(Neg*lect"er) n. One who neglects. South.
(Neg*lect"ful) a. Full of neglect; heedless; careless; negligent; inattentive; indifferent. Pope.
A cold and neglectful countenance.Locke.
Though the Romans had no great genius for trade, yet they were not entirely neglectful of it.Arbuthnot.
Neg*lect"ful*ly, adv. Neg*lect"ful*ness, n.
(Neg*lect"ing*ly), adv. Carelessly; heedlessly. Shak.
(Neg*lec"tion) n. [L. neglectio.] The state of being negligent; negligence. [Obs.] Shak.
(Neg*lect"ive) a. Neglectful. [R.] "Neglective of their own children." Fuller.
(Neg`li*gee") n. [F. négligé, fr. négliger to neglect, L. negligere. See Neglect.] An easy, unceremonious
attire; undress; also, a kind of easy robe or dressing gown worn by women.
(Neg"li*gence) n. [F. négligence, L. negligentia.] The quality or state of being negligent; lack
of due diligence or care; omission of duty; habitual neglect; heedlessness.
2. An act or instance of negligence or carelessness.
remarking his beauties, . . . I must also point out his negligences and defects.Blair.
3. (Law) The omission of the care usual under the circumstances, being convertible with the Roman
culpa. A specialist is bound to higher skill and diligence in his specialty than one who is not a specialist,
and liability for negligence varies acordingly.
Contributory negligence. See under Contributory.
Syn. Neglect; inattention; heedlessness; disregard; slight. Negligence, Neglect. These two words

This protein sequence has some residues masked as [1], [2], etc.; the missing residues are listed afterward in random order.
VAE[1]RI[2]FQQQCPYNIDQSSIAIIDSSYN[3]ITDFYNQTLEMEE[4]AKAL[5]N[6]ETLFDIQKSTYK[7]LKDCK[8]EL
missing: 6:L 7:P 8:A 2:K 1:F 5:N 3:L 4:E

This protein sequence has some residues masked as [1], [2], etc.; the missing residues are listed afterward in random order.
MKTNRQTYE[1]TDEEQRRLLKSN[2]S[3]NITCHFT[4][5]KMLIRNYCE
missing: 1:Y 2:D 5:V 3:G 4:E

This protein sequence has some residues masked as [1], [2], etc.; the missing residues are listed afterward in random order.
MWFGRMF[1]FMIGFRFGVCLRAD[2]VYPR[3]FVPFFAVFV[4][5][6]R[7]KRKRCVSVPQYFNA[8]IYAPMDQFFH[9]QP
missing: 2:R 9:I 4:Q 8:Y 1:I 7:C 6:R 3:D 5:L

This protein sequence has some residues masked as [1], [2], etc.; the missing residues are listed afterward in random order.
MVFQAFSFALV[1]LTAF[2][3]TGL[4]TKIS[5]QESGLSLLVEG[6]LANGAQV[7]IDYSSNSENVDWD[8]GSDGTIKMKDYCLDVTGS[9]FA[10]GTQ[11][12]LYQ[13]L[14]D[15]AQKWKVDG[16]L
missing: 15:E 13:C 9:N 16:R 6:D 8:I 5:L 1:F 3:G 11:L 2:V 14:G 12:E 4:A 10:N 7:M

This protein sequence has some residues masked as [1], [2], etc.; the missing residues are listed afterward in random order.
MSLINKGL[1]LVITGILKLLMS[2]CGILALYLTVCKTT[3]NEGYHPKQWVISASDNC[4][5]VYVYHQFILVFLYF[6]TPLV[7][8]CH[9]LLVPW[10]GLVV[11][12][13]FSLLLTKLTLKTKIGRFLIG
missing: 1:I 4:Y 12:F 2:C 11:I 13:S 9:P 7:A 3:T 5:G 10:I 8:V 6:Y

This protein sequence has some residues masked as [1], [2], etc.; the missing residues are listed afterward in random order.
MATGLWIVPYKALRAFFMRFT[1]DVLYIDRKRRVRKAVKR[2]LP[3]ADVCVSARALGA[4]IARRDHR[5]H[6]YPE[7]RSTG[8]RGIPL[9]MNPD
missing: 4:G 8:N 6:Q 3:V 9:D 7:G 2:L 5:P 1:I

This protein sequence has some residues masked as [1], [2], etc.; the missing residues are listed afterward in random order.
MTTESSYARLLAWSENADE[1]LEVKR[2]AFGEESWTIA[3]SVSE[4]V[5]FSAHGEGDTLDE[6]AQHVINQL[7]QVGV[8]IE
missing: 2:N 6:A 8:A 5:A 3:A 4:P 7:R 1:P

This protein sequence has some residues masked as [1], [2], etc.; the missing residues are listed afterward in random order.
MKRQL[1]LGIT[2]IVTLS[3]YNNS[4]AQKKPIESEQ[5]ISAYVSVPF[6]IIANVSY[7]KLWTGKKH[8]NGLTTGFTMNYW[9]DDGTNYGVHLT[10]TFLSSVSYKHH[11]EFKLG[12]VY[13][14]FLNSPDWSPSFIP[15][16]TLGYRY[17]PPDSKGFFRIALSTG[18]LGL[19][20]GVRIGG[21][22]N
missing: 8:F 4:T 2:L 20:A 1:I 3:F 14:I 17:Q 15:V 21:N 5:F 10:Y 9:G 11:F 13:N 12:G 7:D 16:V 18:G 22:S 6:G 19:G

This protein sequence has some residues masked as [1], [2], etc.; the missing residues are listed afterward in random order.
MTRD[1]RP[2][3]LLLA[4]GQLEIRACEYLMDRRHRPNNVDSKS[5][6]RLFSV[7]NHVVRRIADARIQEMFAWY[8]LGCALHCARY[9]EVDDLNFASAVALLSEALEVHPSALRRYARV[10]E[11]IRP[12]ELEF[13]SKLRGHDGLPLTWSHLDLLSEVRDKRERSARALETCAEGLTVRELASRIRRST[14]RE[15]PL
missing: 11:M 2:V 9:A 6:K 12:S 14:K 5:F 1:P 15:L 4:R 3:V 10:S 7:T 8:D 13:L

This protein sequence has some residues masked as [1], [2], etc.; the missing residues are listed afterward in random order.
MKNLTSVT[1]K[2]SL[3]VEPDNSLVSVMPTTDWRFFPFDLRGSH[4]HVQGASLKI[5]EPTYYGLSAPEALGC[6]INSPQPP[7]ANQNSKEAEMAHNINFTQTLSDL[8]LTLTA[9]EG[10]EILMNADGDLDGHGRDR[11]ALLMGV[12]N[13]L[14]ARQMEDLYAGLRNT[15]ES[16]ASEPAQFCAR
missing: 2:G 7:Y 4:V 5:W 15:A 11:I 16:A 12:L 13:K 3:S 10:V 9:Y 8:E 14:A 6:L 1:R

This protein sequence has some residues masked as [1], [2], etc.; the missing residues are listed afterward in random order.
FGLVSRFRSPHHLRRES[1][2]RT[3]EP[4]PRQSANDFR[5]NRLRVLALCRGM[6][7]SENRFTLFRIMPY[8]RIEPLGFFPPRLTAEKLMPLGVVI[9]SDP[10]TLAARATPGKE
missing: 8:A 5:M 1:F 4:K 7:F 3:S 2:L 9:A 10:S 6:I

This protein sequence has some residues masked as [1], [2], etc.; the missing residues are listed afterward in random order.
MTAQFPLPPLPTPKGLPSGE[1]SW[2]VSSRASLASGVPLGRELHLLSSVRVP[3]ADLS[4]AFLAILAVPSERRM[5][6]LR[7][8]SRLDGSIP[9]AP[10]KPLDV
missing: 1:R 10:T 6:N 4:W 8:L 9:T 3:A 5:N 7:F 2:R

are freely interchanged in our older writers; but a distinction has gradually sprung up between them. As
now generally used, negligence is the habit, and neglect the act, of leaving things undone or unattended
to. We are negligent as a general trait of character; we are guilty of neglect in particular cases, or in
reference to individuals who had a right to our attentions.
(Neg"li*gent) a. [F. négligent, L. negligens,p. pr. of negligere. See Neglect.] Apt to neglect; customarily
neglectful; characterized by negligence; careless; heedless; culpably careless; showing lack of attention; as,
disposed in negligent order. "Be thou negligent of fame." Swift.
He that thinks he can afford to be negligent is not far from being poor.Rambler.
Syn. Careles; heedless; neglectful; regardless; thoughtless; indifferent; inattentive; remiss.
(Neg"li*gent*ly) adv. In a negligent manner.
(Neg"li*gi*ble) a. [Cf. F. négligible, négligeable.] That may neglected, disregarded, or left out
Within very negligible limits of error.Sir J. Herschel.
(Ne*goce") n. [F. négoce. See Negotiate.] Business; occupation. [Obs.] Bentley.
(Ne*go`ti*a*bil"i*ty) n. [Cf. F. négociabilité.] The quality of being negotiable or transferable